Womenspace was chosen by Status of Women Canada (SWC) to be the nonprofit group to represent Canada at the CSW meeting in New York. Prior to the meeting, they consulted with a wide cross-section of women's groups, electronically and through an offline strategy of “phone calls and faxes, including tapping into fax trees, print advertisements, attending meetings, and asking specific groups to take their members to a public access site.”18 Their recommendations for equity included the need for gender-based analyses on programs, fulsome funding for women's groups to get online so they could engage in civic participation, concerns with combatting online pornography and sexual tourism, and more effective consideration of gender in the development of e-government initiatives.

Canada and the World Summits on the Information Society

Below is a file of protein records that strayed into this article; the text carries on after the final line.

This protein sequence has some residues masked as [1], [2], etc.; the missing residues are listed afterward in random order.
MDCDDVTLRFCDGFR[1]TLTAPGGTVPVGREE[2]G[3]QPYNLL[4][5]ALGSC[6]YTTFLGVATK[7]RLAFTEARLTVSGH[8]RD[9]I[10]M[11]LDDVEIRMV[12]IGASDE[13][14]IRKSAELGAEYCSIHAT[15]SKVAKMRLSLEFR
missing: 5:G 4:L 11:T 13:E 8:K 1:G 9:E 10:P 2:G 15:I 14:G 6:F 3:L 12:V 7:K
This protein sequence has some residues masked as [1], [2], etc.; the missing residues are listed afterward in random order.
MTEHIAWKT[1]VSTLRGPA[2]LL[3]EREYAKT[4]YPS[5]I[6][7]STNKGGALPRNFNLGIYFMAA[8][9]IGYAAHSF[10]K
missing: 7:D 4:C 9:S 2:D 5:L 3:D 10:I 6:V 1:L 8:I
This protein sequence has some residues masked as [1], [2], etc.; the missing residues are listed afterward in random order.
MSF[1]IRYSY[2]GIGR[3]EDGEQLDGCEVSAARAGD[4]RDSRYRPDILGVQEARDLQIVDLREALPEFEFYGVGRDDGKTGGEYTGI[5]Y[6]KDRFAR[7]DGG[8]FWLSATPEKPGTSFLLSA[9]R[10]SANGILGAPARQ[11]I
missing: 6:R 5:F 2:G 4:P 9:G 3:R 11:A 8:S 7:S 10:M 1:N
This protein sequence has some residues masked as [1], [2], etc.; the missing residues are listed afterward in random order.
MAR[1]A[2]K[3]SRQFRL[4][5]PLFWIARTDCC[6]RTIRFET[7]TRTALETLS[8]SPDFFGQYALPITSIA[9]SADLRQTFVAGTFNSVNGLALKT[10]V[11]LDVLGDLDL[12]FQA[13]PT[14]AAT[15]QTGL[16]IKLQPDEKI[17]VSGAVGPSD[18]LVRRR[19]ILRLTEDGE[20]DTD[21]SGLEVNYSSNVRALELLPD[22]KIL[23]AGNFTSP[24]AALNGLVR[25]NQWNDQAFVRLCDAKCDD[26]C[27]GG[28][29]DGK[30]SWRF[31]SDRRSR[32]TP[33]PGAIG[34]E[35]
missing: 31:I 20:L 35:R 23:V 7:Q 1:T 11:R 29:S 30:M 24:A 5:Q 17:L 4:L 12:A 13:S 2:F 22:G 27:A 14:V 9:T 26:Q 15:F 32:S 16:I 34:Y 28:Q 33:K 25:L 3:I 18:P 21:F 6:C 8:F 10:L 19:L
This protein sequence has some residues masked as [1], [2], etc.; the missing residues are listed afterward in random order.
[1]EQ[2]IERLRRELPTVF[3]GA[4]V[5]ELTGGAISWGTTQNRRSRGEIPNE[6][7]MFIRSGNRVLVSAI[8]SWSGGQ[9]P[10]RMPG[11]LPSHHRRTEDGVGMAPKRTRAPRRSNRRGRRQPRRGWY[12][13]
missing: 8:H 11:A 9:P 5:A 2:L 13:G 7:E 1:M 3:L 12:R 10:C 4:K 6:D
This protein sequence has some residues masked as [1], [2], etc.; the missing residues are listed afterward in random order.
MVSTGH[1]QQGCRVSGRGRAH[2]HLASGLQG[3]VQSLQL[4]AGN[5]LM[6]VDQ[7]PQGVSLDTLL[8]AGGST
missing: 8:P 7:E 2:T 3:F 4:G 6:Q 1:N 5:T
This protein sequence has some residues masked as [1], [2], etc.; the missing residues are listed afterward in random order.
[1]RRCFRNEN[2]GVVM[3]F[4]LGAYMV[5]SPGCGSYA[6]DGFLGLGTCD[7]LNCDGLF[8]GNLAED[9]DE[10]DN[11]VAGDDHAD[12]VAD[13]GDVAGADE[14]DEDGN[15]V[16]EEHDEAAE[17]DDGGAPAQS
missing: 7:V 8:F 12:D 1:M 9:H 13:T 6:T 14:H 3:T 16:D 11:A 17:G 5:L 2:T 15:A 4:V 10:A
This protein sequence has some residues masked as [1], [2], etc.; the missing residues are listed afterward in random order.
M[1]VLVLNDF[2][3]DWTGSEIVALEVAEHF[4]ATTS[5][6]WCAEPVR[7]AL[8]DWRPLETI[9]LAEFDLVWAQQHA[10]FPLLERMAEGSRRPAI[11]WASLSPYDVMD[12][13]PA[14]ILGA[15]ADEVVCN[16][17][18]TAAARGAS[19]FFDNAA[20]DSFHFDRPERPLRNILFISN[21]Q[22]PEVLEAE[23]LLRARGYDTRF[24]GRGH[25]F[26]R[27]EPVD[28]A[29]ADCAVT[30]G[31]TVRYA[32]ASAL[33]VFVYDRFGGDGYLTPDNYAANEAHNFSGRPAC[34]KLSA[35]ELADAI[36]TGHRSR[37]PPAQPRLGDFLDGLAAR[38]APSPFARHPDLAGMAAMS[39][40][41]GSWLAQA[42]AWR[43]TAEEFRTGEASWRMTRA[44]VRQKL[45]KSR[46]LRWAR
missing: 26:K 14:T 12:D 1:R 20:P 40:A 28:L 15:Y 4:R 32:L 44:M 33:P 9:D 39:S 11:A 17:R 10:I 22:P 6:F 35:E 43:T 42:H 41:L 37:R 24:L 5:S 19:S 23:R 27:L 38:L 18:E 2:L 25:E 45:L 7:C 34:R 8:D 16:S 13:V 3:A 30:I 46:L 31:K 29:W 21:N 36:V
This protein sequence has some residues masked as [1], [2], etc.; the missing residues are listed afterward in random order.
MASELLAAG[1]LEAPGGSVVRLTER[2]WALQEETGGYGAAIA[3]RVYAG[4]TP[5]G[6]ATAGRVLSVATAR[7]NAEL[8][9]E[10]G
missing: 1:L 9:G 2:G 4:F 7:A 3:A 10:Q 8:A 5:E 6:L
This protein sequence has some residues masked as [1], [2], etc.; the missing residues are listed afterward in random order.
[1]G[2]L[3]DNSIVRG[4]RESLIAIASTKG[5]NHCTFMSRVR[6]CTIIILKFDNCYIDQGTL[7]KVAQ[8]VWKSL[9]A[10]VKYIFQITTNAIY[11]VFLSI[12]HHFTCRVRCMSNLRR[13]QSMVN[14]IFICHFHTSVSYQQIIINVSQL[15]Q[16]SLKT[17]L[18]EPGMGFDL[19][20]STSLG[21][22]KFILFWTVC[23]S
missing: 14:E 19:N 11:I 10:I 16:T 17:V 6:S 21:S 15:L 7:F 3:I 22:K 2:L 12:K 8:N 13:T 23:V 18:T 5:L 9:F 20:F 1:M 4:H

Canada also participated in the World Summits on the Information Society (WSIS) in 2003 and 2005 and played a pivotal role in calling attention to the need to examine the gendered dimensions of access to the Internet. WSIS was seen as an opportunity for diverse women's voices to be advanced regarding their active participation in the ongoing design, development, and diffusion of the Internet, but of concern to many was the WSIS process itself. Despite its governance model of multi-stakeholderism that brought together governments, industry, and civil society, the process for participation was bureaucratic, favoring industry groups and governments, with numerous restrictions posed on the nature and involvement of civil society groups. Leading up to the 2003 Summit, several civil society groups were concerned that the WSIS documents did not reflect an inclusive human rights–centered approach. During the numerous deliberations in the crafting of the WSIS Draft Principles, global women's groups promoted the inclusion of a paragraph on gender equity proposed by the Government of Canada. In September, a t-shirt campaign was initiated by the NGO Gender Strategies Working Group. The t-shirts, which many NGO delegates wore, contained the message “WSIS has a missing paragraph” (on the front) and the text of Paragraph 11A (on the back). Paragraph 11A read: